Doorstop Press Conference – Parliament House, Canberra

BARNABY JOYCE: This is a major decision, a decision that affects our nation for the next three decades, and I think a decision that affects our nation for the next three decades at the very minimum deserves a week of sort of prudent deliberation and investigation and also giving people in regional Australia the capacity – and they are – to contact their local members an senators and also to have those members and senators relay those concerns to the party room and then give them the capacity to go back to the people who really are their boss – we are merely the servants down here – so that we can explain the position, whichever we come to, back to them. I juxtapose that to the Labor Party position who said they’re going to buy this and, of course, the question you can ask of them is: “What exactly are you buying?, and they would say, “I don’t know.” “So what’s the price?” And they’d say, “I don’t know.” That worries me a bit. We’re going to make sure that we know what we’re buying and we know what the price is, because that is a price that’s really not for us, but that is a price or a benefit to the people of regional Australia. I’ve said clearly on behalf of our party – and this is the party that makes this decision – I think as Minister Littleproud has said, there is a committee and it’s basically at arm’s length from me, and that is Minister Littleproud, Minister McKenzie, Minister Pitt and Kevin Hogan, who are being used by the party to collate the concerns, to bring them into some sort of cogent document which we can then discuss and I can have oversight over, and that’s where the discussions with the Prime Minister will be. I think that’s just being as open and transparent with the Australian people as I can. This is not a pantomime. We’re not grandstanding. We’re not trying to prevaricate. We are going to be diligent. A decision that affects our nation for three decades deserves from the National Party proper oversight, and that’s what we’re doing.

JOURNALIST: When will that go to the party room? Will that be, like, next Monday, next Tuesday?

BARNABY JOYCE: I don’t want to lock in that, but as quickly as possible. But it turns into a bit of a circus of course, when you say exactly when it is, but I imagine [inaudible].

JOURNALIST: So you’re thinking about calling a special party room meeting?

BARNABY JOYCE: Of course, we definitely would.

JOURNALIST: Could you get it done this week?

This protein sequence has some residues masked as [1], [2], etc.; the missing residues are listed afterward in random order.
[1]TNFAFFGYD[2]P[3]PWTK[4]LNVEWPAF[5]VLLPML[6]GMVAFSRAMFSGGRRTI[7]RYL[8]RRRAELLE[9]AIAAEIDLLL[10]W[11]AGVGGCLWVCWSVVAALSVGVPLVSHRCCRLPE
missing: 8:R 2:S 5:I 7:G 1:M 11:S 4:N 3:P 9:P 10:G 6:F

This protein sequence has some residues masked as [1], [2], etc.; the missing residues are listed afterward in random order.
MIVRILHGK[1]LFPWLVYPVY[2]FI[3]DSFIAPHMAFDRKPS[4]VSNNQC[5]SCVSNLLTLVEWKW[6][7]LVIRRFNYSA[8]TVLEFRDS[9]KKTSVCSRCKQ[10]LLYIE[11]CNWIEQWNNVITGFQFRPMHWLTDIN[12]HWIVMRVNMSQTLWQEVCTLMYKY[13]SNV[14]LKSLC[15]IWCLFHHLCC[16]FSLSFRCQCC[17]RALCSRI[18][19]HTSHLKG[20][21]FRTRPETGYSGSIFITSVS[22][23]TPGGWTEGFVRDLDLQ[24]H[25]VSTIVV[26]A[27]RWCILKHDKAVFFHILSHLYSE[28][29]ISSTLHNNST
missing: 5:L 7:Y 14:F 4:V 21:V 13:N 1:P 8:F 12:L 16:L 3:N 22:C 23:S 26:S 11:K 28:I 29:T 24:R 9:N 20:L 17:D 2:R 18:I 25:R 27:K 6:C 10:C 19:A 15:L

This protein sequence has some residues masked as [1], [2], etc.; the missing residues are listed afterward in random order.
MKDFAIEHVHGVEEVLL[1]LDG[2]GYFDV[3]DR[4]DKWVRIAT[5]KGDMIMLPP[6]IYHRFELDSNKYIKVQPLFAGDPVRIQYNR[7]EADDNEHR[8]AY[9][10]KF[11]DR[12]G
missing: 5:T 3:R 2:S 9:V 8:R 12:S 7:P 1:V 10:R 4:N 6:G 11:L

BARNABY JOYCE: I’m not going to start going through. I’ve said we’ll do it within the week. I’ve said I’ll be discussing it with the Prime Minister by the end of this week. I think that’s being as honest and straightforward with the Australian people in the most public form which is the chamber.

JOURNALIST: So have you asked your party room colleagues to stay back over the weekend?

BARNABY JOYCE: It makes sense that generally between sitting weeks and with quarantine measures that you don’t have to ask people to stay back – they’re sort of ordered to.

JOURNALIST: In terms of the [indistinct] you said on Sunday that it was your job as an impartial chair to look at the mood of the room. You’ve had four days now. What would be your top line assessment? Is it still everyone had a hard no? Are we at half-half, maybes? What’s the view of the room?

BARNABY JOYCE: At this point in time I’d say that people can’t say it’s a yes or a no. That would be me prompting the party room away from their right – as the most democratic party in the nation – their right to make their call because it’s their seats and it’s their people that have to live with the decision whichever way it goes. It’s their members and senators who have to be responsible for that decision as well, so their members and senators have to be part of that process. That’s what the Nationals are going through. We’re doing it on behalf of regional Australia. Other people have had other forums I’d imagine, but that’s how we’re doing ours because this is the place to do it. This is the Parliament of Australia and if I go down the other path I’m just repeating myself ad nauseam.

JOURNALIST: Would you say – would it be your view that we’re closer now four days in to reaching –

BARNABY JOYCE: We’re closer than we were at the start of the week, obviously.

JOURNALIST: Has there been any movement on the initial plan that was put forward by the Energy Minister on Sunday? Has there been any movement on that front?

BARNABY JOYCE: Obviously if there was a straight-up acceptance of what was presented then we wouldn’t need these discussions. We’d just say yes and move on. Obviously there are concerns and I think some of them have been ventilated and those discussions go on with the Nationals party room.

JOURNALIST: George Christensen’s time is about to come to an end. Do you think before he goes do you think he should explain to the taxpayers why he spent almost 300 days in the Philippines over four years?

BARNABY JOYCE: Look, in parliament there are bookends of philosophies and there are bookends of personalities. I think the Australian people expect that. George has been obviously on the conservative side of politics. He’s now married and he’s got a partner and she came from the Philippines. I mean, I don’t think…

JOURNALIST: Are you surprised at him being married [indistinct] more than annual leave allows?

BARNABY JOYCE: I don’t think he put his trips to the Philippines on the taxpayers’ account. Okay. Thanks, guys.